How To Wind An Automatic Watch
Winding an automatic watch can be done in 1 of 3 different ways. Those are wearing your watch, winding the crown, or rotating your watch. Many newer watch enthusiasts cross over from battery operated watches to automatic movement watches and sometimes struggle with keeping power reserve. Once you know how to wind and automatic watch it’s easy so let’s get to it.
If your watch isn’t keeping its power reserve, it may need serviced. Read our 3 Signs Your Automatic Watch Needs Serviced to see if it’s time for you.
Wear Your Watch
Wearing your automatic wrist watch is the easiest way to keep the power reserve because as long as you wear the watch, it’ll never run out of power. This can simply be assumed by the name “automatic watch”. How this works is there is a weighted rotor attached to the movement. As you move your wrist this rotor rotates around the movement thus winding the mainspring, which provides the kinetic energy need to power a mechanical watch movement.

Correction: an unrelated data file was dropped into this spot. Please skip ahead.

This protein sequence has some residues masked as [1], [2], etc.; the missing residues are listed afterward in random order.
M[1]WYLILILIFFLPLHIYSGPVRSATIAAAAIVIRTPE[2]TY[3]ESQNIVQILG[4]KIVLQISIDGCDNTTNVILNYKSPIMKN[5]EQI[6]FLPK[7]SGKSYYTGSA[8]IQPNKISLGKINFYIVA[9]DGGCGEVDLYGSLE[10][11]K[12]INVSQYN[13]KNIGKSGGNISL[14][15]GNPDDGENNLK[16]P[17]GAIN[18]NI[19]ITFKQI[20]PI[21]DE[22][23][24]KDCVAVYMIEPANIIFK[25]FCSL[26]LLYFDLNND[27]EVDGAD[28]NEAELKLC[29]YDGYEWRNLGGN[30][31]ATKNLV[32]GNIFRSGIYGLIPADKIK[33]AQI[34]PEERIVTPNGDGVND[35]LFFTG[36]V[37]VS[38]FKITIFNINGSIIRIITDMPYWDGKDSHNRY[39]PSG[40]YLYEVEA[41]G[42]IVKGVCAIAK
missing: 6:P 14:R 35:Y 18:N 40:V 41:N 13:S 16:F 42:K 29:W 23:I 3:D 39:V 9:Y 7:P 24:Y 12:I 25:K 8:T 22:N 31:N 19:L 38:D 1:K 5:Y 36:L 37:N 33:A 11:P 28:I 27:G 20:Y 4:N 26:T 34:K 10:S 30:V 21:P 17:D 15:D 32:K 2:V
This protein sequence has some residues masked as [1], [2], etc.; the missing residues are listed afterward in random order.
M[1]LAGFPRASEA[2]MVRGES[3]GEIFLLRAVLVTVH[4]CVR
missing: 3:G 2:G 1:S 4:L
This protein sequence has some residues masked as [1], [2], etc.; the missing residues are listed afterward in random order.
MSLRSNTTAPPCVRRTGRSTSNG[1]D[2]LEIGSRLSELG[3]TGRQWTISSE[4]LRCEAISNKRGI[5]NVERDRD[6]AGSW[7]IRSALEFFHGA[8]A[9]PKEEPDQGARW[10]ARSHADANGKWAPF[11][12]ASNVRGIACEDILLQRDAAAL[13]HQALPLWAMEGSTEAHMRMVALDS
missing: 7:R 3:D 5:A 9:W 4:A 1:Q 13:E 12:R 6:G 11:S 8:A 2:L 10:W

Winding The Crown
If you pick up your automatic movement and none of the hands are moving it means that your watch needs powered. All you have to do is simply pull or unscrew the crown and start to twisting it. This action will manually tighten the mainspring which provides the kinetic energy to power your automatic watch. On most modern watches there are mechanisms in place to ensure that you don’t over tighten the mainspring but always be aware. When you start to feel resistance, it’s probably a good time to stop winding.
In most watch manuals, they will instruct you to power your watch by this method if its not powered when you pick it up. Winding the crown manually gives the mainspring enough energy to not go back and forth keeping energy thus maintaining accurate time for the initial period wearing an automatic watch.
Rotate Your Watch
Although we don’t recommend this method of powering your automatic watch, you can always rotate the watch to power it up. This is a synthetic way of rotating the rotor to power the mainspring. Spinning the rotor might cause damage to the automatic movement so we don’t recommend doing this often but if you haven’t worn your watch in a day and want to give it a quick 12-24hr charge, it won’t be a big deal.